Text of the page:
express– Chancellor Rishi Sunak is announcing the Government’s spending plans today as the UK looks to climb out of recession. He has so far announced that the Government will look to “provide a pay rise to over a million nurses, doctors and others working in the NHS”. However, the Chancellor warned that the economy still has a tall mountain to climb after “the “largest fall in output for more than 300 years”. As a result, reports sugest Mr Sunak could announce increases to corporation tax and capital gains tax at the same rate as income.
Since the first lockdown in March, the UK has been forced into a series of precautionary measures in an attempt to limit the spread of the coronavirus pandemic. However, these restrictions have taken a big toll on the economy.
Tax rises will have no doubt been considered by Mr Sunak, and his announcement today explained how these could come into effect.
It comes after some were concerned after the Office of Tax Simplification suggested changes earlier this month.
The independent office of HM Treasury posed the idea of making changes to the capital gains tax (CGT) that could see, for example, the annual tax free amount drop to as little as £1,000
Double-taxing heirs on both CGT and inheritance tax (IHT) was also noted as an idea.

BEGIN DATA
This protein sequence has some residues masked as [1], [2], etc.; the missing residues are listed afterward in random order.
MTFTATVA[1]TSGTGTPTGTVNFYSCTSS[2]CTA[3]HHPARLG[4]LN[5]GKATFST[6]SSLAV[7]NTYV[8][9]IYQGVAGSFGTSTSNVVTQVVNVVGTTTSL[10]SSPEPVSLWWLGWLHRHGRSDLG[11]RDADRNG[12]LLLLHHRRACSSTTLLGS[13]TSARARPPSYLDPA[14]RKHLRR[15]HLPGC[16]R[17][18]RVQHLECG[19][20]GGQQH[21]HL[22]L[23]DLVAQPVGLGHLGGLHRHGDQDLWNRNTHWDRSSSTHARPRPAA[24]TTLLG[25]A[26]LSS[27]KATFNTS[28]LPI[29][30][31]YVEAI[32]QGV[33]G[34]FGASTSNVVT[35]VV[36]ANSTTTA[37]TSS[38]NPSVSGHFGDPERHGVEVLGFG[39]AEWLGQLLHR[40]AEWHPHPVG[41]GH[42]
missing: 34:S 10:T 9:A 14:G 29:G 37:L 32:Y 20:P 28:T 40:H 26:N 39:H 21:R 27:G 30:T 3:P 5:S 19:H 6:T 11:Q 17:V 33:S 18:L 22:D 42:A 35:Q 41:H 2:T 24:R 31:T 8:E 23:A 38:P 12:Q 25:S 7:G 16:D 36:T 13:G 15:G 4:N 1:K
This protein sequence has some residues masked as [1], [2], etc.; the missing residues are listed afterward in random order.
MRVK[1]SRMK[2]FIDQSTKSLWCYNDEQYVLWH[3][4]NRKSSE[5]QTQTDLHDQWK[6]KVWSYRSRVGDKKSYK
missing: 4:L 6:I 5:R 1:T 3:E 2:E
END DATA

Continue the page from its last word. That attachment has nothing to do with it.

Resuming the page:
Lesley Davis, partner in the private client team at law firm Shakespeare Martineau, said earlier this month that IHT could well be targeted.
She said: “If the potentially exempt transfer exemption is removed, inheritance tax will become payable on any gifts over just a few hundred pounds in value.
“More worryingly, if spouse exemption on death is cut then families will have to sell their assets to pay the tax owed. Or, if the nil-rate band of £325,000 is reduced, a tax levy at 40 per cent will apply to the inheritance of a deceased married couple’s children.
“No matter which of these elements of inheritance tax are targeted, many individuals and families will be hugely affected. An increase in capital gains tax could mean a large reduction in profit on the sale or transfer of capital assets.
“Anyone who owns their own home and has a level of savings could well find themselves impacted, making them less able to pass on their assets to their children in future.”
Tax Research UK’s Richard Murphy said last year that IHT should be scrapped for a fairer system.
He said: “Because it collects relatively little money there are a great many options for replacing IHT.